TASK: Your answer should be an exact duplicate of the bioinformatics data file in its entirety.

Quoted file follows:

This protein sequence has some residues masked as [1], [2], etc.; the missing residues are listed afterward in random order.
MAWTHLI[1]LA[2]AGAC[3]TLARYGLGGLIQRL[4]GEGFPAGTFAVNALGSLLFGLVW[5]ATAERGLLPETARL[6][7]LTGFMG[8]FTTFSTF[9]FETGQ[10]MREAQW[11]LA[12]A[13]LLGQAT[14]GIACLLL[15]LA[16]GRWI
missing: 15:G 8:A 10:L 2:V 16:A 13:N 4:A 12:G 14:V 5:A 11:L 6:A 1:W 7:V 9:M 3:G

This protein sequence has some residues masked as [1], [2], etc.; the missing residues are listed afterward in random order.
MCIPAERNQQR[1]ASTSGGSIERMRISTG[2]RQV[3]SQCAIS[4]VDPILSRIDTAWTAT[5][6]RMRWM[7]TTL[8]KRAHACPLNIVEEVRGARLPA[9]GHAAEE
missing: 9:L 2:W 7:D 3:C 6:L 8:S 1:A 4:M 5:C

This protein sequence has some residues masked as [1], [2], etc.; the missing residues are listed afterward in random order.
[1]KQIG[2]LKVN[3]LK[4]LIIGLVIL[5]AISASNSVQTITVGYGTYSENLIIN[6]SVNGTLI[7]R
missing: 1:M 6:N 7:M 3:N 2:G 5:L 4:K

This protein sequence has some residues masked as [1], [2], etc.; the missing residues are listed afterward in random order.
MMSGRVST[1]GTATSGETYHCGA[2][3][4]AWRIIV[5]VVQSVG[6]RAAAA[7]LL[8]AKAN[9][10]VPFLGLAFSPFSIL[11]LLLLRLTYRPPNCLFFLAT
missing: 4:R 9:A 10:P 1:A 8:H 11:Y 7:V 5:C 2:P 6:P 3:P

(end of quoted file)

This protein sequence has some residues masked as [1], [2], etc.; the missing residues are listed afterward in random order.
MAWTHLI[1]LA[2]AGAC[3]TLARYGLGGLIQRL[4]GEGFPAGTFAVNALGSLLFGLVW[5]ATAERGLLPETARL[6][7]LTGFMG[8]FTTFSTF[9]FETGQ[10]MREAQW[11]LA[12]A[13]LLGQAT[14]GIACLLL[15]LA[16]GRWI
missing: 15:G 8:A 10:L 2:V 16:A 13:N 4:A 12:G 14:V 5:A 11:L 6:A 1:W 7:V 9:M 3:G

This protein sequence has some residues masked as [1], [2], etc.; the missing residues are listed afterward in random order.
MCIPAERNQQR[1]ASTSGGSIERMRISTG[2]RQV[3]SQCAIS[4]VDPILSRIDTAWTAT[5][6]RMRWM[7]TTL[8]KRAHACPLNIVEEVRGARLPA[9]GHAAEE
missing: 9:L 2:W 7:D 3:C 6:L 8:S 1:A 4:M 5:C

This protein sequence has some residues masked as [1], [2], etc.; the missing residues are listed afterward in random order.
[1]KQIG[2]LKVN[3]LK[4]LIIGLVIL[5]AISASNSVQTITVGYGTYSENLIIN[6]SVNGTLI[7]R
missing: 1:M 6:N 7:M 3:N 2:G 5:L 4:K

This protein sequence has some residues masked as [1], [2], etc.; the missing residues are listed afterward in random order.
MMSGRVST[1]GTATSGETYHCGA[2][3][4]AWRIIV[5]VVQSVG[6]RAAAA[7]LL[8]AKAN[9][10]VPFLGLAFSPFSIL[11]LLLLRLTYRPPNCLFFLAT
missing: 4:R 9:A 10:P 1:A 8:H 11:Y 7:V 5:C 2:P 6:P 3:P